The economic devaluation has been made more painful by the fraying of the social safety net, and more visceral by the vast increase at the top. It is one thing to be spinning your wheels stuck in the mud, but it is even more demeaning to watch as others zoom by on well-paved roads, none offering help. It is not just about economic issues and jobs. Culturally, we are witnessing a tale of two Americas that are growing more distinct by the day.

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Crackdowns deflate economic confidence.

China ‘Detains 20 Over Xi Resignation Letter’ (BBC)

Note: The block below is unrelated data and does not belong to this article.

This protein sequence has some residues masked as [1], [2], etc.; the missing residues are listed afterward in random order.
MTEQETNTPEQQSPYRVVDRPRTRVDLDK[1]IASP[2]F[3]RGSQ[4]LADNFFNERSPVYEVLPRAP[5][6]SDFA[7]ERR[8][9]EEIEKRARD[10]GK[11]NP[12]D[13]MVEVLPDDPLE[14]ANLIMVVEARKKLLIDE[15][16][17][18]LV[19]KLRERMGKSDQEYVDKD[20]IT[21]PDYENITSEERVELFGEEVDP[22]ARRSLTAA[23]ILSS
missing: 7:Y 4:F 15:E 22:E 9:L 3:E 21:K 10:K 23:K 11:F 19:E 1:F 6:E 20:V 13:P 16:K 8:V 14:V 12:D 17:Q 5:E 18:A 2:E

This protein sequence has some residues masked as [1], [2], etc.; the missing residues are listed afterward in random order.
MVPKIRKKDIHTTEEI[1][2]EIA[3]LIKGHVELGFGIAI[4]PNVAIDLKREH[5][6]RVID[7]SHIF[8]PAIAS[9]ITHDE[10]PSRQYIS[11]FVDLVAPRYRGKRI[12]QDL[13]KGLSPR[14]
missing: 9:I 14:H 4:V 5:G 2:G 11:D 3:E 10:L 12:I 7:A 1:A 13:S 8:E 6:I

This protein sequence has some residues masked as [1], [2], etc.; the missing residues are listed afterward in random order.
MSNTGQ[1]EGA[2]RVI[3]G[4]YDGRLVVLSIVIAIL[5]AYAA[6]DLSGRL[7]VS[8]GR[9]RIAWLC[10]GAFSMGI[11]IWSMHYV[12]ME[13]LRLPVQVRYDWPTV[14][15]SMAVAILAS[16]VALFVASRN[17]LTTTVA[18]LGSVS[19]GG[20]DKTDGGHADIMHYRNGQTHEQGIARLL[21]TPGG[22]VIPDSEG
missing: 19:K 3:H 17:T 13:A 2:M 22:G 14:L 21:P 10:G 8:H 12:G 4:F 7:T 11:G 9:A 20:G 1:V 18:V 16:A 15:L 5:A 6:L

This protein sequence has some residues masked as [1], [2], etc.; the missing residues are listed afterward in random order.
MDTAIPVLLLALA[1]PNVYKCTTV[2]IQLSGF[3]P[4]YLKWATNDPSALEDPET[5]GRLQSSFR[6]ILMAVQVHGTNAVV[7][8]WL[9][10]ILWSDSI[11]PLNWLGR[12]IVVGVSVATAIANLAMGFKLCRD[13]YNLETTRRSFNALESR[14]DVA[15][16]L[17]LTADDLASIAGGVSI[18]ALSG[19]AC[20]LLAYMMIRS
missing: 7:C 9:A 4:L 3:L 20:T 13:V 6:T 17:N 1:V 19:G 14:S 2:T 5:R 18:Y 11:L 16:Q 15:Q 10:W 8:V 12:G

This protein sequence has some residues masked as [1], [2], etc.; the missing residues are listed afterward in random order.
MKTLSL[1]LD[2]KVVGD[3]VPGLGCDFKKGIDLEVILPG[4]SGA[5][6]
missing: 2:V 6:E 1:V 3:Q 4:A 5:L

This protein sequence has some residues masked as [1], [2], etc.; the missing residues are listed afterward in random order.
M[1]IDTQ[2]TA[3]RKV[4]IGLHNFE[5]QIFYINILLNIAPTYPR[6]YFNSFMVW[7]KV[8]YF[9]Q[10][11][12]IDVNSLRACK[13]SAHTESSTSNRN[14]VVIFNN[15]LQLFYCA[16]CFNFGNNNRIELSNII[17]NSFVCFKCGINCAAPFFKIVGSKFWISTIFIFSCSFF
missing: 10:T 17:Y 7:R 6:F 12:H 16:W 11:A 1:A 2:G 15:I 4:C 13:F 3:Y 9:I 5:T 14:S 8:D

A total of 20 people have been detained in China following the publication of a letter calling on President Xi Jinping to resign, the BBC has learned. The letter was posted earlier this month on a state-backed website Wujie News. Although quickly deleted by the authorities, a cached version can still be found online. In most countries the contents of the letter would be run-of-the-mill political polemic. “Dear Comrade Xi Jinping, we are loyal Communist Party members,” it begins, and then cuts to the chase. “We write this letter asking you to resign from all party and state leadership positions.” But in China, of course, and in particular on a website with official links, this kind of thing is unheard of and there have already been signs of a stern response by the authorities. The detention of a prominent columnist, Jia Jia, was widely reported to be in connection with the letter.